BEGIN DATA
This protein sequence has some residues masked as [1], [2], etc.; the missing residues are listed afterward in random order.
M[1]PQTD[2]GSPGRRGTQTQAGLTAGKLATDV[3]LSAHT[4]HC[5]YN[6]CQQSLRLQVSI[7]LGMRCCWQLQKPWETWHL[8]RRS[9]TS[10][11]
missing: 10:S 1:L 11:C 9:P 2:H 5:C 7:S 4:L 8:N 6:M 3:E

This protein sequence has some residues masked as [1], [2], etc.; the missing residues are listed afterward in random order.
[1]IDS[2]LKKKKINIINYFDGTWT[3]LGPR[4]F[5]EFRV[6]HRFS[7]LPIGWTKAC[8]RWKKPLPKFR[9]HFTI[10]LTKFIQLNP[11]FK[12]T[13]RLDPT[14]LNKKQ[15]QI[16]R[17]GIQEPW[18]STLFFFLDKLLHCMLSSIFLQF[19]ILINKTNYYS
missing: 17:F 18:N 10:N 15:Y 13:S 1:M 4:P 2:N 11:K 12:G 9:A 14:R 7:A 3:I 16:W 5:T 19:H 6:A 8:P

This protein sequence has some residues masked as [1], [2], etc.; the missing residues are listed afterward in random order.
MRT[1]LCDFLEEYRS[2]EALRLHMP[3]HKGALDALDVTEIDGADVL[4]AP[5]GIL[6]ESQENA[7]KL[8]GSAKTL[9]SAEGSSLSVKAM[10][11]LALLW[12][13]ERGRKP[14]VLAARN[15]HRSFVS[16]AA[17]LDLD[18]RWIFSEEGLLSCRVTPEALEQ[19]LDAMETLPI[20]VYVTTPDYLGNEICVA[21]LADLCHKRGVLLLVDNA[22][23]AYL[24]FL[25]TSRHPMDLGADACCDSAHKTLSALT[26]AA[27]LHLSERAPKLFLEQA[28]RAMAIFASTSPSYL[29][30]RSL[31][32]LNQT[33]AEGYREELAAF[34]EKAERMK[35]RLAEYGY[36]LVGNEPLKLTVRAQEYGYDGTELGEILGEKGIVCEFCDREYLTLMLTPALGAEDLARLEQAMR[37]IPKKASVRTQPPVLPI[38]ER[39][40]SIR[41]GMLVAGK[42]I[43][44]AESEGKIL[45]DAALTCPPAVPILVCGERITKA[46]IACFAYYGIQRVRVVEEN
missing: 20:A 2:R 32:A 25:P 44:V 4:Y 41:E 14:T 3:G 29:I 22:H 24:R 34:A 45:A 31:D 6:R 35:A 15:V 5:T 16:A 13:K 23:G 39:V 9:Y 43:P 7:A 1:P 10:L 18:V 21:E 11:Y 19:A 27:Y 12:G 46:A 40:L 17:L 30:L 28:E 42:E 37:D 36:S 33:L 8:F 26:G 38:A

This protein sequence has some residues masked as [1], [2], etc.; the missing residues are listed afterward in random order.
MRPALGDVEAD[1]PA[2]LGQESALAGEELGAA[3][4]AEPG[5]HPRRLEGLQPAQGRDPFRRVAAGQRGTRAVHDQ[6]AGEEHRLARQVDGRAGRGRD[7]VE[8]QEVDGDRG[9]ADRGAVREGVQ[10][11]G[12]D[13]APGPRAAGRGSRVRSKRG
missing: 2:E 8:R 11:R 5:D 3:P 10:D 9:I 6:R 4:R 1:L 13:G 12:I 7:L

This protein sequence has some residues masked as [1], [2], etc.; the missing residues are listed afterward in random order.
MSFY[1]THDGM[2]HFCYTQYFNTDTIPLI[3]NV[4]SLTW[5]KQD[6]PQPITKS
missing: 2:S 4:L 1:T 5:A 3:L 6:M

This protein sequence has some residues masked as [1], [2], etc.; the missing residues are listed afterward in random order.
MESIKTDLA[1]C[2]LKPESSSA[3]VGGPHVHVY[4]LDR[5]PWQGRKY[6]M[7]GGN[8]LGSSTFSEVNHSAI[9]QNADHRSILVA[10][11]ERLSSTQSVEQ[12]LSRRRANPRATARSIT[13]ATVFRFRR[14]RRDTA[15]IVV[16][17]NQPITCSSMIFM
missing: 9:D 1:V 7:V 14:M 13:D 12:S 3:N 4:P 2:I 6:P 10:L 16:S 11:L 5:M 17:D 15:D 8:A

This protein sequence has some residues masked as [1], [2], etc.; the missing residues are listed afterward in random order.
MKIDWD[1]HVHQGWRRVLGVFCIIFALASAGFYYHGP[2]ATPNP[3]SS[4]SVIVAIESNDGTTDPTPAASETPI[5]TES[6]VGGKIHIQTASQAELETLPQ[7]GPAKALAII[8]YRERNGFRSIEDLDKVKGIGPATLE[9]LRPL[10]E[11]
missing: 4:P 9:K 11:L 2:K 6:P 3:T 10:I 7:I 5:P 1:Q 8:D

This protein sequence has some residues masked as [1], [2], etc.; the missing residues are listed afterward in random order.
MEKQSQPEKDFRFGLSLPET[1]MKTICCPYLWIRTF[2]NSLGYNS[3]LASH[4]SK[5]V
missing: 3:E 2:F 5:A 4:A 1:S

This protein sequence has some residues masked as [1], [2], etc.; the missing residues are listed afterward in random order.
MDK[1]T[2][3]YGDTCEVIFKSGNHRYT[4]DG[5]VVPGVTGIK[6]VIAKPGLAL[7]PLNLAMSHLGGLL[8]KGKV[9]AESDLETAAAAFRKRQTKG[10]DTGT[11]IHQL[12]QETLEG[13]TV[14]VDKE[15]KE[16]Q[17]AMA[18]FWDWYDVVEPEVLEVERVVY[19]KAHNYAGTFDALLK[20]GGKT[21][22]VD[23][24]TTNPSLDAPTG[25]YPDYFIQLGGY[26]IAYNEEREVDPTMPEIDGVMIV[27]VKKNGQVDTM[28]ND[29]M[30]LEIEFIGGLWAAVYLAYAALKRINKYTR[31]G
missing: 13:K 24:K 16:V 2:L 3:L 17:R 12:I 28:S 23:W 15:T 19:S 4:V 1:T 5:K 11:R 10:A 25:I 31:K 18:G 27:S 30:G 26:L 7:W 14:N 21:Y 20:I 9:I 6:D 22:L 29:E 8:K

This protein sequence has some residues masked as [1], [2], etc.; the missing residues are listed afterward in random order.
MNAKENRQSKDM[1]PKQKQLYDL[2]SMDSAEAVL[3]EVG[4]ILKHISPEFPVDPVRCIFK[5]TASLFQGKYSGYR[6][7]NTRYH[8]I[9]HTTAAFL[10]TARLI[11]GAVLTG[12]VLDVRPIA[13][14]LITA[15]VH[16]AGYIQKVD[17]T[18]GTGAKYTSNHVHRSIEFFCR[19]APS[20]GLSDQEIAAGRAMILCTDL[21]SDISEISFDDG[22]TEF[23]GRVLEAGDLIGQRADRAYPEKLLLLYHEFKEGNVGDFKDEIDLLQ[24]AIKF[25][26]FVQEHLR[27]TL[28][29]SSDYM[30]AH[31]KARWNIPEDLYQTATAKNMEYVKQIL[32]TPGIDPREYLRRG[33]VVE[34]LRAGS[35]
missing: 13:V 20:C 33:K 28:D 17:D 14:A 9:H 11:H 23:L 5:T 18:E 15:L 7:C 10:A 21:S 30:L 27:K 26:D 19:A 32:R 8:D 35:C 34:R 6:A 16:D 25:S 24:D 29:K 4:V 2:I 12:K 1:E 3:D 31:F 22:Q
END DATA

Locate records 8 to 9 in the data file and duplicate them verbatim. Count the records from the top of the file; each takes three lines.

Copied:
This protein sequence has some residues masked as [1], [2], etc.; the missing residues are listed afterward in random order.
MEKQSQPEKDFRFGLSLPET[1]MKTICCPYLWIRTF[2]NSLGYNS[3]LASH[4]SK[5]V
missing: 3:E 2:F 5:A 4:A 1:S

This protein sequence has some residues masked as [1], [2], etc.; the missing residues are listed afterward in random order.
MDK[1]T[2][3]YGDTCEVIFKSGNHRYT[4]DG[5]VVPGVTGIK[6]VIAKPGLAL[7]PLNLAMSHLGGLL[8]KGKV[9]AESDLETAAAAFRKRQTKG[10]DTGT[11]IHQL[12]QETLEG[13]TV[14]VDKE[15]KE[16]Q[17]AMA[18]FWDWYDVVEPEVLEVERVVY[19]KAHNYAGTFDALLK[20]GGKT[21][22]VD[23][24]TTNPSLDAPTG[25]YPDYFIQLGGY[26]IAYNEEREVDPTMPEIDGVMIV[27]VKKNGQVDTM[28]ND[29]M[30]LEIEFIGGLWAAVYLAYAALKRINKYTR[31]G
missing: 13:K 24:K 16:V 2:L 3:L 17:R 12:I 28:S 23:W 15:T 19:S 4:V 1:T 5:K 11:R 10:A 25:I 31:K 18:G 27:S 30:G 26:L 7:W 14:N 21:Y 20:I 9:I 6:D 22:L 29:E 8:K